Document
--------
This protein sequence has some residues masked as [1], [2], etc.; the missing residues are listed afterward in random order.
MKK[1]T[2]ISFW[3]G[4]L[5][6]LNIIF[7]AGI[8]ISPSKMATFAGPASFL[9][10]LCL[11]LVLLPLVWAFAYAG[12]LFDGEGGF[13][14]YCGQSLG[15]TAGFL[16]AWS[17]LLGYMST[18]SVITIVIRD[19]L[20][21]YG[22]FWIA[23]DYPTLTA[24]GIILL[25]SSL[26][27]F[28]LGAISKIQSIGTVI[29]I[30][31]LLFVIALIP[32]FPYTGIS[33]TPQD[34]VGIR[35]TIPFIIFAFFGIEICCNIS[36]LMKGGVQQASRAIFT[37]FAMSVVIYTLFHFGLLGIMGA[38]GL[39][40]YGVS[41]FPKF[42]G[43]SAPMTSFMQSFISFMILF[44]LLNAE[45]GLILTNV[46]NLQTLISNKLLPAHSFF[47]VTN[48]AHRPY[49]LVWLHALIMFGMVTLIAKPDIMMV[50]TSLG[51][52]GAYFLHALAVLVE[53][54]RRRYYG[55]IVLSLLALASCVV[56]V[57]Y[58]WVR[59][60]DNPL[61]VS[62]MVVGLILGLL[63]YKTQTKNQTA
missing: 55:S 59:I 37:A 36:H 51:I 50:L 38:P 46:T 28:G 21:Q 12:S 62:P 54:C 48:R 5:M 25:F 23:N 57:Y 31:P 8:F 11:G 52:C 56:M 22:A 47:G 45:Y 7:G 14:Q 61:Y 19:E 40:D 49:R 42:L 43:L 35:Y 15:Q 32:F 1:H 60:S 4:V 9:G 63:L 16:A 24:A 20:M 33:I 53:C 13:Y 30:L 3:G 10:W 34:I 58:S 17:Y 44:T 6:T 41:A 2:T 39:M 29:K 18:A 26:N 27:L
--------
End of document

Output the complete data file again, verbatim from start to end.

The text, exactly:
This protein sequence has some residues masked as [1], [2], etc.; the missing residues are listed afterward in random order.
MKK[1]T[2]ISFW[3]G[4]L[5][6]LNIIF[7]AGI[8]ISPSKMATFAGPASFL[9][10]LCL[11]LVLLPLVWAFAYAG[12]LFDGEGGF[13][14]YCGQSLG[15]TAGFL[16]AWS[17]LLGYMST[18]SVITIVIRD[19]L[20][21]YG[22]FWIA[23]DYPTLTA[24]GIILL[25]SSL[26][27]F[28]LGAISKIQSIGTVI[29]I[30][31]LLFVIALIP[32]FPYTGIS[33]TPQD[34]VGIR[35]TIPFIIFAFFGIEICCNIS[36]LMKGGVQQASRAIFT[37]FAMSVVIYTLFHFGLLGIMGA[38]GL[39][40]YGVS[41]FPKF[42]G[43]SAPMTSFMQSFISFMILF[44]LLNAE[45]GLILTNV[46]NLQTLISNKLLPAHSFF[47]VTN[48]AHRPY[49]LVWLHALIMFGMVTLIAKPDIMMV[50]TSLG[51][52]GAYFLHALAVLVE[53][54]RRRYYG[55]IVLSLLALASCVV[56]V[57]Y[58]WVR[59][60]DNPL[61]VS[62]MVVGLILGLL[63]YKTQTKNQTA
missing: 55:S 59:I 37:A 36:H 51:I 50:L 38:P 46:T 28:G 21:Q 12:S 62:P 54:C 48:R 5:M 25:F 23:N 57:Y 31:P 8:F 11:G 52:C 56:M 22:A 47:G 45:Y 7:G 14:Q 61:Y 19:E 40:D 49:R 42:L 43:L 35:Y 15:Q 32:F 1:H 60:S 4:V 9:G 63:L 16:A 24:A 20:M 33:I 53:C 13:Y 30:L 3:G 10:W 34:I 58:S 17:Y 44:T 6:T 41:A 2:T 39:M 29:K 18:A 26:N 27:L